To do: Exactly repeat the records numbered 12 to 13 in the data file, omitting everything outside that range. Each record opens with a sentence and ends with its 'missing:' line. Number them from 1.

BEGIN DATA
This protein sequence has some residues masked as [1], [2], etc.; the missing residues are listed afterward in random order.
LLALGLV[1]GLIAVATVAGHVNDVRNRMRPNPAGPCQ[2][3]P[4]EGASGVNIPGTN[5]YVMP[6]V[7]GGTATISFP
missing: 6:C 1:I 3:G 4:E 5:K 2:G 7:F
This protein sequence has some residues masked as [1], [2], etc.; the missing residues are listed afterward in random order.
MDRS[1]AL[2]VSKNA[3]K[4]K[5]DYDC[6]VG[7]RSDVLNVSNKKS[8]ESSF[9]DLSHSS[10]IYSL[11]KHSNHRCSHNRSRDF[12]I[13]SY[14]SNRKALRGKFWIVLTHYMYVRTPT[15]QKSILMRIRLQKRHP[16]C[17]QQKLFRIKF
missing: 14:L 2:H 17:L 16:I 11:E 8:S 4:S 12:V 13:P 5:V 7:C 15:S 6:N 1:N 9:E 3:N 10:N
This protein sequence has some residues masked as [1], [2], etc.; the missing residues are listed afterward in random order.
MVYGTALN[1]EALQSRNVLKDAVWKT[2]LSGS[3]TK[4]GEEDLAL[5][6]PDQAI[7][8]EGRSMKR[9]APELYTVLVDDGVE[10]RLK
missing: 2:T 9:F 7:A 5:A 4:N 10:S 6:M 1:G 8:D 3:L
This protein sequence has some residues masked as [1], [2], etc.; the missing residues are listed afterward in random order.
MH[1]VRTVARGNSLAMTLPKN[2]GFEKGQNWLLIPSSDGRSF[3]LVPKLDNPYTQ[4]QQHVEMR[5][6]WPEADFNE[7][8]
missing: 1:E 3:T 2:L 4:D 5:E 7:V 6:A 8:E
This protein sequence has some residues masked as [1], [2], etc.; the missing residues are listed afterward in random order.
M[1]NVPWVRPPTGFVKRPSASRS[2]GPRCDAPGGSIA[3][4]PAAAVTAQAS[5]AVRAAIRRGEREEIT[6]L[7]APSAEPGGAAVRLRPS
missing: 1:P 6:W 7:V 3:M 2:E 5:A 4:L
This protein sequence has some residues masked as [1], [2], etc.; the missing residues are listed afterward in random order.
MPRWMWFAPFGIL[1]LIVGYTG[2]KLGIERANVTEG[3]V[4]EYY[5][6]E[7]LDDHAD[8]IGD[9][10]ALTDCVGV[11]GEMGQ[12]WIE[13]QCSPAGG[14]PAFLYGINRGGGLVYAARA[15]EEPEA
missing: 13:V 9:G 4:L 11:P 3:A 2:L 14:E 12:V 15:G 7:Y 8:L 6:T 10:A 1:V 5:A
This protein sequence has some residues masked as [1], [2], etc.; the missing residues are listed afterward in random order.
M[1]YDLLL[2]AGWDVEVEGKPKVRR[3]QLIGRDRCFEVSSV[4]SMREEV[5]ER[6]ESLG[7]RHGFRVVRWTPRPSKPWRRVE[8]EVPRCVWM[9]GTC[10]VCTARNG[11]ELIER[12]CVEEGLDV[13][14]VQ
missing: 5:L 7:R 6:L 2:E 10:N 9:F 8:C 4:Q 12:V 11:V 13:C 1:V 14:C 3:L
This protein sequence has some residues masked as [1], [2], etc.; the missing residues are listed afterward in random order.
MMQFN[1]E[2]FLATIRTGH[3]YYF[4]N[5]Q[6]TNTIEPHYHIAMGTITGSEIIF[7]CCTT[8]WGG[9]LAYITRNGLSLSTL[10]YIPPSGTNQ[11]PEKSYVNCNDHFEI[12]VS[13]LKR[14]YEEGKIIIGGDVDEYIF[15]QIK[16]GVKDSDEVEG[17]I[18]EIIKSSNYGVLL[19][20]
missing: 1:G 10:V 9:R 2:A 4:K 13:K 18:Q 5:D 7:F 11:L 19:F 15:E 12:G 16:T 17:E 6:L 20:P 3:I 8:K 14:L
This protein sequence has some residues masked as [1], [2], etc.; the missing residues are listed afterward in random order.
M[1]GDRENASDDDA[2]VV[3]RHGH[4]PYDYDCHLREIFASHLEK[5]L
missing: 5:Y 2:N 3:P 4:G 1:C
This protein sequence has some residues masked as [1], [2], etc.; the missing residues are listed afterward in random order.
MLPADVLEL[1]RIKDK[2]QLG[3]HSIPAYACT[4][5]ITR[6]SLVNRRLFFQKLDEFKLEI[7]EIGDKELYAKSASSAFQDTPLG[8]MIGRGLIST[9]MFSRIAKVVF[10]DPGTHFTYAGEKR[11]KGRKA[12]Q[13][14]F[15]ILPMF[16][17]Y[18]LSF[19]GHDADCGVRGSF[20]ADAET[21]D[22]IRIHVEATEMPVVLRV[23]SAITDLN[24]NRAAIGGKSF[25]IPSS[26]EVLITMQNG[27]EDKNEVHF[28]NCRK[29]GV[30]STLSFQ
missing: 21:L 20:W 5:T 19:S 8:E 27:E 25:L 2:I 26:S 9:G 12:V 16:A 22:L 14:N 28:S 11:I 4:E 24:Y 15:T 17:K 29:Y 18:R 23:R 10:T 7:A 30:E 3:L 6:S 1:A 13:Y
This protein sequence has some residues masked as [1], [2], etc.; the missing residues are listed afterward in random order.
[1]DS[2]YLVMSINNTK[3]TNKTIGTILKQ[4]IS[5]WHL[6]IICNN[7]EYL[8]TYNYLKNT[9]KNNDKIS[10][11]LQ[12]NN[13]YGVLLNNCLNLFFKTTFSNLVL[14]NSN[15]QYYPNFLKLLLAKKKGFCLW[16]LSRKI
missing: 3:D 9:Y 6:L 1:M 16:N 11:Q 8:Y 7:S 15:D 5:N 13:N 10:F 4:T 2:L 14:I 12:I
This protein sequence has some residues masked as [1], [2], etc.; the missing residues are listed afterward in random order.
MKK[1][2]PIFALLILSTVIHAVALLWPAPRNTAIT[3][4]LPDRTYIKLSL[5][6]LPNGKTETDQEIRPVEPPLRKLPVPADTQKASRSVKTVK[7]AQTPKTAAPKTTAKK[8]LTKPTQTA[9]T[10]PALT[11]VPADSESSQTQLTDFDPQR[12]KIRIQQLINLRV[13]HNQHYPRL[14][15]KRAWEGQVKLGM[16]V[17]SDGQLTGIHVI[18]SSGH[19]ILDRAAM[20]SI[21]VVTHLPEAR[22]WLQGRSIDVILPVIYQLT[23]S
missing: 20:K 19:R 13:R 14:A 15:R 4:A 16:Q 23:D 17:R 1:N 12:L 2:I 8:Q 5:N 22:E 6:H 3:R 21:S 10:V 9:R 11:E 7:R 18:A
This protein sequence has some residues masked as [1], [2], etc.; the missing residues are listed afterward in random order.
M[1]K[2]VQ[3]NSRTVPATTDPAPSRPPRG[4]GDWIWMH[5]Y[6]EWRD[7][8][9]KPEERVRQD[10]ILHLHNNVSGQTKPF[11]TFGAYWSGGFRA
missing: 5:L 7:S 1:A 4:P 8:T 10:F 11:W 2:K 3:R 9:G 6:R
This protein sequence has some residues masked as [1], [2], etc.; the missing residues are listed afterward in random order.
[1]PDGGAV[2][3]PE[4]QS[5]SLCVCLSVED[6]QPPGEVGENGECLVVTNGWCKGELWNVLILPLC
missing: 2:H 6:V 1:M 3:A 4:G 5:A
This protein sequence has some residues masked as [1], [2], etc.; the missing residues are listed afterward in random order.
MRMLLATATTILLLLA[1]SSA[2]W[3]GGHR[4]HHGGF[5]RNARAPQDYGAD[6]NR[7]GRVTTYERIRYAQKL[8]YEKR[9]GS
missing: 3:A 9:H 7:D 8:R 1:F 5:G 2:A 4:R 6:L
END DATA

This protein sequence has some residues masked as [1], [2], etc.; the missing residues are listed afterward in random order.
MKK[1][2]PIFALLILSTVIHAVALLWPAPRNTAIT[3][4]LPDRTYIKLSL[5][6]LPNGKTETDQEIRPVEPPLRKLPVPADTQKASRSVKTVK[7]AQTPKTAAPKTTAKK[8]LTKPTQTA[9]T[10]PALT[11]VPADSESSQTQLTDFDPQR[12]KIRIQQLINLRV[13]HNQHYPRL[14][15]KRAWEGQVKLGM[16]V[17]SDGQLTGIHVI[18]SSGH[19]ILDRAAM[20]SI[21]VVTHLPEAR[22]WLQGRSIDVILPVIYQLT[23]S
missing: 20:K 19:R 13:R 14:A 15:R 4:A 16:Q 23:D 17:R 1:N 12:L 2:I 8:Q 5:N 22:E 6:H 3:R 21:S 10:V 9:R 11:E 7:R 18:A
This protein sequence has some residues masked as [1], [2], etc.; the missing residues are listed afterward in random order.
M[1]K[2]VQ[3]NSRTVPATTDPAPSRPPRG[4]GDWIWMH[5]Y[6]EWRD[7][8][9]KPEERVRQD[10]ILHLHNNVSGQTKPF[11]TFGAYWSGGFRA
missing: 5:L 7:S 1:A 4:P 8:T 10:F 11:W 2:K 3:R 9:G 6:R